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I always use the code below to get all the informations
But I have question that c.movetoNext lead to skip the first row of result set
Please tell me what really happens behind the surface so that I can fully understand it

    SQLiteDatabase db;
    Cursor c = db.query("pic", null, null, null, null,null, null);
    c.moveToFirst();
    while(c.movetoNext)
    {
    //do something
    //example: String a=c.getString(0);
    }
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up vote 8 down vote accepted

You're calling moveToFirst(), which positions the cursor on the first row, then your while loop calls moveToNext() before entering the loop, which results in the first row being skipped.

You can solve it with either a do...while loop, or a for loop such as

for( c.moveToFirst(); !c.isAfterLast(); c.moveToNext() ) {
    // Stuff
}
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Don't forget c.close() after you done with the cursor. – Flow Sep 8 '13 at 17:49

According to the Cursor documentation, "query... Returns: A Cursor object, which is positioned before the first entry". It further seems that queries get executed only when methods are called on the cursor. Hope that helps.

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c.moveToFirst();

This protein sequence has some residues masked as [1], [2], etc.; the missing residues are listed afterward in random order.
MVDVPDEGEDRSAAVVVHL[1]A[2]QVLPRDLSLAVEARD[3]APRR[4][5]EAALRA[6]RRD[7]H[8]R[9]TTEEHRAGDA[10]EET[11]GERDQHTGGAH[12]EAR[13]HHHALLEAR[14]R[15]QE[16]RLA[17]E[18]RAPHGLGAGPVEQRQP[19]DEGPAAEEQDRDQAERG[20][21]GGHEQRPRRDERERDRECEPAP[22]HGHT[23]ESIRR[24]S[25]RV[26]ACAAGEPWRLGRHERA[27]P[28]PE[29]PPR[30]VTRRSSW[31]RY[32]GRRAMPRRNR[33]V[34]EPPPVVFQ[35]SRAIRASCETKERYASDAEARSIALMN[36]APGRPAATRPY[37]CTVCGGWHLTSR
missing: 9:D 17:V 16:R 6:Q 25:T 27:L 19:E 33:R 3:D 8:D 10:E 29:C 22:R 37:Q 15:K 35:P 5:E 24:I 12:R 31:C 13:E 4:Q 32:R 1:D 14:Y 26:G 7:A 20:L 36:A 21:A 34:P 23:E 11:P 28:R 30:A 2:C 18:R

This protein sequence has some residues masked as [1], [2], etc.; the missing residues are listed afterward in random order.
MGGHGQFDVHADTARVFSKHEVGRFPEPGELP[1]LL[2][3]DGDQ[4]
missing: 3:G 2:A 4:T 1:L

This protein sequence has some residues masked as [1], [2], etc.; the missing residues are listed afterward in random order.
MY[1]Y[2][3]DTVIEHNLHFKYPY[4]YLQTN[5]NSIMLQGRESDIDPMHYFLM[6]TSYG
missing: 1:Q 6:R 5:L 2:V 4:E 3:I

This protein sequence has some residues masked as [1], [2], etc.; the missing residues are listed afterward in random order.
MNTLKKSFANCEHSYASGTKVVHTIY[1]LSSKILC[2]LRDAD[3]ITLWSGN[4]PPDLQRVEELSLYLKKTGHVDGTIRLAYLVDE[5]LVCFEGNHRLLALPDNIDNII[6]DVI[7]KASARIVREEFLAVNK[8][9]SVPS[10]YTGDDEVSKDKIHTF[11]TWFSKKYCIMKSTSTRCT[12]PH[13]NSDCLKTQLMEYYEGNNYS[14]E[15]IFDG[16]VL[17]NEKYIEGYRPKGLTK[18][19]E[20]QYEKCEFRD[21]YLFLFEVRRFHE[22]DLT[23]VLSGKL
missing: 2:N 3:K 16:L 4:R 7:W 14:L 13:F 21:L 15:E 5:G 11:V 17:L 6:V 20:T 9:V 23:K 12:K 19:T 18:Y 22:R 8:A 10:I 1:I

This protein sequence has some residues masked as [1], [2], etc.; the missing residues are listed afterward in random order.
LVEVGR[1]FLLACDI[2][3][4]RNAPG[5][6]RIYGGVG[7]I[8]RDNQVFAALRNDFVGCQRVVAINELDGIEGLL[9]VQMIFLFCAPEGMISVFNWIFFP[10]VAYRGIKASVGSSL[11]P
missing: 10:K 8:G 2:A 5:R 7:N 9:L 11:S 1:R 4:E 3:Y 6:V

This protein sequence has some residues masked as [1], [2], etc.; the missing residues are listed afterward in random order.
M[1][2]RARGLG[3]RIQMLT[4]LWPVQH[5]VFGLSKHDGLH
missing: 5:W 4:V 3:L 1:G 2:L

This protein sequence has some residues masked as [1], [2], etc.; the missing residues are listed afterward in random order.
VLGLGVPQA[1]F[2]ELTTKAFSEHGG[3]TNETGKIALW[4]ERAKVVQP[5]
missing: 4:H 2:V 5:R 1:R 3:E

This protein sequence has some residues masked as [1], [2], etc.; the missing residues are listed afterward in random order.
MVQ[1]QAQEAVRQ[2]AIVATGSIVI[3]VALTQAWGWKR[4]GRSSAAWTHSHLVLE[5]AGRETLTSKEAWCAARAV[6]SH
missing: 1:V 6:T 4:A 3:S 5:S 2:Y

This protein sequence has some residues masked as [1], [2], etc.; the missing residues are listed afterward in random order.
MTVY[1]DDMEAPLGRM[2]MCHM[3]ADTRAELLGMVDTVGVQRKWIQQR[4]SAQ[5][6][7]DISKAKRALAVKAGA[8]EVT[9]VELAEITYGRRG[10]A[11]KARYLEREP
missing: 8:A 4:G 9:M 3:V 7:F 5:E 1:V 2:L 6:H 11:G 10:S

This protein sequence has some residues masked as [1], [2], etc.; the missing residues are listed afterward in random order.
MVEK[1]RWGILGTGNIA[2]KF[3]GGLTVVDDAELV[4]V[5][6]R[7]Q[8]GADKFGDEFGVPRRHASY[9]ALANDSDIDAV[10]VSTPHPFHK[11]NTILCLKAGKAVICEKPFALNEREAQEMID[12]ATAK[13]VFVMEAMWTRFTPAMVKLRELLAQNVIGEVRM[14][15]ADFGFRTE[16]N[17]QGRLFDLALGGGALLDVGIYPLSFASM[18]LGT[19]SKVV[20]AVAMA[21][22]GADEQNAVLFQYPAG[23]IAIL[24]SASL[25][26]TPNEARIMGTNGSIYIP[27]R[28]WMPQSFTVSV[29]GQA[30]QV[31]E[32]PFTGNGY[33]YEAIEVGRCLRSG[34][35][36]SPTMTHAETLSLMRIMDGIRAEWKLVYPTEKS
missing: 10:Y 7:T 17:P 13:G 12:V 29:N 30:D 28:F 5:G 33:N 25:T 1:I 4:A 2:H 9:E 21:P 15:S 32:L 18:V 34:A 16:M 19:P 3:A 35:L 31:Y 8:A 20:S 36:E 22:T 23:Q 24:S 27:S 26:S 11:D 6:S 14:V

This line move the cursor to the first row.

while(c.movetoNext)

After running this line of code, the cursor will move to next row (row 2 for the first run of the while loop.) So by the time the code enter the loop, the cursor is pointing to row 2 already and can never access the first row.

Try replacing the while loop like this

do {
    // do something
} while(c.movetoNext())
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A late answer, but hopefully useful to others finding this page. I've been using an: "if () do { } while();" loop. The "moveToFirst()" function returns false if no rows were returned in the cursor. The "moveToNext()" function returns false when past end of cursor:

Cursor c = db.query(......);

if (c.moveToFirst()) do {
   data = c.getString(0) // eg. get value from first column in cursor
   // do something more
} while (c.moveToNext());

c.close();

(which is similar to TactMayers' answer).

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Actually, you do not have to call c.moveToFirst(); at all

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And why would that be? Do you have any references for that statement? – Flow Sep 8 '13 at 17:50

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